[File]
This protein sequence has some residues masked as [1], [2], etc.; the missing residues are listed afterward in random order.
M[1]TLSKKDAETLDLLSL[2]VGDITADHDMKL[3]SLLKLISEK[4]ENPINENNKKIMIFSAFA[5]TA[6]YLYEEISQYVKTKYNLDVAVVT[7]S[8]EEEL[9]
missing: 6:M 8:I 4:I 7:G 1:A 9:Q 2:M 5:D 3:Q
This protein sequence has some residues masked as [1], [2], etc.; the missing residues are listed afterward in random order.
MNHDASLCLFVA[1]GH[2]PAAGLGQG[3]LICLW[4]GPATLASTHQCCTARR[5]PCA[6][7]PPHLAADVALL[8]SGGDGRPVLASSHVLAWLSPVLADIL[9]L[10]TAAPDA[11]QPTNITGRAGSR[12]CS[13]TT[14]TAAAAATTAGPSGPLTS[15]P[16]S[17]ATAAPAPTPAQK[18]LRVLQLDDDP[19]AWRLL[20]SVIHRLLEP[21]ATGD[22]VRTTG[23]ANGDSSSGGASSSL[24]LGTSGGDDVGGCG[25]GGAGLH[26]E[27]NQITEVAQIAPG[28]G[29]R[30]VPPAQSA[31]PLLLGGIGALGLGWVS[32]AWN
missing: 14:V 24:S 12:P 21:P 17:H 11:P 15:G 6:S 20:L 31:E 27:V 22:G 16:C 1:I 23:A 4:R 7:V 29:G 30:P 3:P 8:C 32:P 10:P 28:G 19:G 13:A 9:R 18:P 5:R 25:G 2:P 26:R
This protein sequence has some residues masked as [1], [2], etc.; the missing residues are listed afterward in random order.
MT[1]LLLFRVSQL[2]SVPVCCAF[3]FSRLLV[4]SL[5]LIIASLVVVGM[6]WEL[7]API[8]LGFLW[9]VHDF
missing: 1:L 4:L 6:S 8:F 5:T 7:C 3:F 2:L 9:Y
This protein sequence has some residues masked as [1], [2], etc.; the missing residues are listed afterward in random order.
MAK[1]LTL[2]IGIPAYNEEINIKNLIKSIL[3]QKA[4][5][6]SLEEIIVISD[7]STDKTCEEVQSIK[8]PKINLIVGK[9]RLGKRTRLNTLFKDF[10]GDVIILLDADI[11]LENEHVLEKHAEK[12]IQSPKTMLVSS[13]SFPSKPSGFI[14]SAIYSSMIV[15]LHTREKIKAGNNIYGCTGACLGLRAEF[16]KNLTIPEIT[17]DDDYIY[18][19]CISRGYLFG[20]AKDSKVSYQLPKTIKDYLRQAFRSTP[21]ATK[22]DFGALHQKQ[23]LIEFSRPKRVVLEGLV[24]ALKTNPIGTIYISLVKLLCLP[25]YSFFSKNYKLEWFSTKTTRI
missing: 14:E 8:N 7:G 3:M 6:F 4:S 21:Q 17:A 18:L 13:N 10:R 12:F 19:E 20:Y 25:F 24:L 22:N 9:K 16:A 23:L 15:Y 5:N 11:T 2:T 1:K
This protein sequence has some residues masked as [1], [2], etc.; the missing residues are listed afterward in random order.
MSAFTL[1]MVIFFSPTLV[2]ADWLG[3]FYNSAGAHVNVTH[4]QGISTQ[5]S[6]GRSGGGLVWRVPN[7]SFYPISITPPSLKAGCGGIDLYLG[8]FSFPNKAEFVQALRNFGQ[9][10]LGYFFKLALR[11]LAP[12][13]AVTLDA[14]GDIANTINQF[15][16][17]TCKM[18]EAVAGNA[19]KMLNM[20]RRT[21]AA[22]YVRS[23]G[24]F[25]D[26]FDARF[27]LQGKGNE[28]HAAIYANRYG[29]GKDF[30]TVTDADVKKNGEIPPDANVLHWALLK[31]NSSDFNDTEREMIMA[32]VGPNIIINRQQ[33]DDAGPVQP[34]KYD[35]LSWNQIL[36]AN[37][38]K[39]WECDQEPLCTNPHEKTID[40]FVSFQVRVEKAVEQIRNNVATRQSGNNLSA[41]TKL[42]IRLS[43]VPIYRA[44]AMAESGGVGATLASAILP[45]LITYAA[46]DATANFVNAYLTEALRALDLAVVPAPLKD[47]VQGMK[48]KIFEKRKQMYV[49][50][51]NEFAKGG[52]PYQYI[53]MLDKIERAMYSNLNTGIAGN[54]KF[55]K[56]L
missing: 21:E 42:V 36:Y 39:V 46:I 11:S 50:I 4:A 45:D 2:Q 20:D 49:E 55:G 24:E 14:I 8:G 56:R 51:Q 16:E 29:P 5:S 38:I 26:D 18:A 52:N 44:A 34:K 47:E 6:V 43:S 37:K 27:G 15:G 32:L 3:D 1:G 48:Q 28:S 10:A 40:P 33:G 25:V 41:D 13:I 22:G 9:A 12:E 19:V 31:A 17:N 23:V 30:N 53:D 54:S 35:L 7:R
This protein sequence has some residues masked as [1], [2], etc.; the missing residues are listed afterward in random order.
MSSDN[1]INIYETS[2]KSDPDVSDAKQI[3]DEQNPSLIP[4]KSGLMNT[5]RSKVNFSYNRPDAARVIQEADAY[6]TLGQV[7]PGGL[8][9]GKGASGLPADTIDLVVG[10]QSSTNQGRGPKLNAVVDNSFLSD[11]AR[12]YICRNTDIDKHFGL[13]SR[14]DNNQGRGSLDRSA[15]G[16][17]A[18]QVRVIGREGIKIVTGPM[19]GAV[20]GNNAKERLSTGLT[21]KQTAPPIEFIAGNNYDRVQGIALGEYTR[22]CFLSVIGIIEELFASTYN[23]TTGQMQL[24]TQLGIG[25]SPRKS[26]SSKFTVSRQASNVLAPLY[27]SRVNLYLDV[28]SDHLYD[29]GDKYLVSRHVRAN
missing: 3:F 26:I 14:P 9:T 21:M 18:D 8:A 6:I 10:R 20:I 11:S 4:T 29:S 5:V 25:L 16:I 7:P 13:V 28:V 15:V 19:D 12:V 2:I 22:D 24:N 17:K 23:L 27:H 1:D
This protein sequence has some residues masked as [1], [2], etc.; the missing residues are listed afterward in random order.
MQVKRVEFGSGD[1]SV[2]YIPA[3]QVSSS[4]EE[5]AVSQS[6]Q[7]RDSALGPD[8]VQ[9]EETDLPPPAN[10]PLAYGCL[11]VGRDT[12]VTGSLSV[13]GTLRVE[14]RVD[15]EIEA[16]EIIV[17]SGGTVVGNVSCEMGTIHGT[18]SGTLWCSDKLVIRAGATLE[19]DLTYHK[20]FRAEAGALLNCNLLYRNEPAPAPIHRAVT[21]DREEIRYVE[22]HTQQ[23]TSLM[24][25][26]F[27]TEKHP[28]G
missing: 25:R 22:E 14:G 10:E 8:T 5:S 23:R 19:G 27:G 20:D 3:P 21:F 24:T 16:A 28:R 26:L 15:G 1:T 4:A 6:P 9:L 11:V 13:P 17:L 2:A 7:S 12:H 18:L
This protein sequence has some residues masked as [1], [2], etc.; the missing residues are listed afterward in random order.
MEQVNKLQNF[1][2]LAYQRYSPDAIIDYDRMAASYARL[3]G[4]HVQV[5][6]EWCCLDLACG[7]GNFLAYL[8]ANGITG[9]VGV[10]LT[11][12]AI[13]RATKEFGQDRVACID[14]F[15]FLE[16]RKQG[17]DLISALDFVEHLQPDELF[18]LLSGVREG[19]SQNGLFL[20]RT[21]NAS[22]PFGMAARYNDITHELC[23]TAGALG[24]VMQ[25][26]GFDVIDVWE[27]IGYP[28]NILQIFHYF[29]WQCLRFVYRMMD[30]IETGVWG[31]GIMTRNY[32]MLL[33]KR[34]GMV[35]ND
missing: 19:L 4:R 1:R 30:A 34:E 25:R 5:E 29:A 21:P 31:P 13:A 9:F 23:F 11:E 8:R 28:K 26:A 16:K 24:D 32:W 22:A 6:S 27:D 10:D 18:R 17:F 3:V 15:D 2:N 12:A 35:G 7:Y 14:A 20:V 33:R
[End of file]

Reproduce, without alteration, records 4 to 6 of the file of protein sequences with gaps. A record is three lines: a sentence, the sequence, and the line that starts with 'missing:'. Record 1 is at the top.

This protein sequence has some residues masked as [1], [2], etc.; the missing residues are listed afterward in random order.
MAK[1]LTL[2]IGIPAYNEEINIKNLIKSIL[3]QKA[4][5][6]SLEEIIVISD[7]STDKTCEEVQSIK[8]PKINLIVGK[9]RLGKRTRLNTLFKDF[10]GDVIILLDADI[11]LENEHVLEKHAEK[12]IQSPKTMLVSS[13]SFPSKPSGFI[14]SAIYSSMIV[15]LHTREKIKAGNNIYGCTGACLGLRAEF[16]KNLTIPEIT[17]DDDYIY[18][19]CISRGYLFG[20]AKDSKVSYQLPKTIKDYLRQAFRSTP[21]ATK[22]DFGALHQKQ[23]LIEFSRPKRVVLEGLV[24]ALKTNPIGTIYISLVKLLCLP[25]YSFFSKNYKLEWFSTKTTRI
missing: 14:E 8:N 7:G 3:M 6:F 4:S 21:Q 17:A 18:L 13:N 10:R 12:F 19:E 20:Y 25:F 24:L 22:N 9:K 16:A 23:L 15:Y 5:N 11:T 2:T 1:K
This protein sequence has some residues masked as [1], [2], etc.; the missing residues are listed afterward in random order.
MSAFTL[1]MVIFFSPTLV[2]ADWLG[3]FYNSAGAHVNVTH[4]QGISTQ[5]S[6]GRSGGGLVWRVPN[7]SFYPISITPPSLKAGCGGIDLYLG[8]FSFPNKAEFVQALRNFGQ[9][10]LGYFFKLALR[11]LAP[12][13]AVTLDA[14]GDIANTINQF[15][16][17]TCKM[18]EAVAGNA[19]KMLNM[20]RRT[21]AA[22]YVRS[23]G[24]F[25]D[26]FDARF[27]LQGKGNE[28]HAAIYANRYG[29]GKDF[30]TVTDADVKKNGEIPPDANVLHWALLK[31]NSSDFNDTEREMIMA[32]VGPNIIINRQQ[33]DDAGPVQP[34]KYD[35]LSWNQIL[36]AN[37][38]K[39]WECDQEPLCTNPHEKTID[40]FVSFQVRVEKAVEQIRNNVATRQSGNNLSA[41]TKL[42]IRLS[43]VPIYRA[44]AMAESGGVGATLASAILP[45]LITYAA[46]DATANFVNAYLTEALRALDLAVVPAPLKD[47]VQGMK[48]KIFEKRKQMYV[49][50][51]NEFAKGG[52]PYQYI[53]MLDKIERAMYSNLNTGIAGN[54]KF[55]K[56]L
missing: 21:E 42:V 36:Y 39:V 46:I 11:S 50:I 4:A 45:D 2:Q 20:D 49:E 55:G 24:E 14:I 8:G 56:R 51:Q 16:E 29:P 5:S 38:I 26:D 18:A 52:N 44:A 34:K 47:E 6:V 43:S 37:K 27:G 15:G 32:L 3:D 1:G 48:Q 28:S 10:A 40:P 33:G 25:V 41:D 13:I 22:G 9:A 12:E 19:V 31:A 17:N 23:V 30:N 53:D 54:S 35:L 7:R
This protein sequence has some residues masked as [1], [2], etc.; the missing residues are listed afterward in random order.
MSSDN[1]INIYETS[2]KSDPDVSDAKQI[3]DEQNPSLIP[4]KSGLMNT[5]RSKVNFSYNRPDAARVIQEADAY[6]TLGQV[7]PGGL[8][9]GKGASGLPADTIDLVVG[10]QSSTNQGRGPKLNAVVDNSFLSD[11]AR[12]YICRNTDIDKHFGL[13]SR[14]DNNQGRGSLDRSA[15]G[16][17]A[18]QVRVIGREGIKIVTGPM[19]GAV[20]GNNAKERLSTGLT[21]KQTAPPIEFIAGNNYDRVQGIALGEYTR[22]CFLSVIGIIEELFASTYN[23]TTGQMQL[24]TQLGIG[25]SPRKS[26]SSKFTVSRQASNVLAPLY[27]SRVNLYLDV[28]SDHLYD[29]GDKYLVSRHVRAN
missing: 3:F 26:I 14:P 9:T 21:M 18:D 8:A 6:I 10:R 20:I 11:S 4:T 29:S 5:V 25:L 16:I 7:P 13:V 28:V 15:V 19:D 12:V 2:I 22:D 24:N 17:K 23:L 27:H 1:D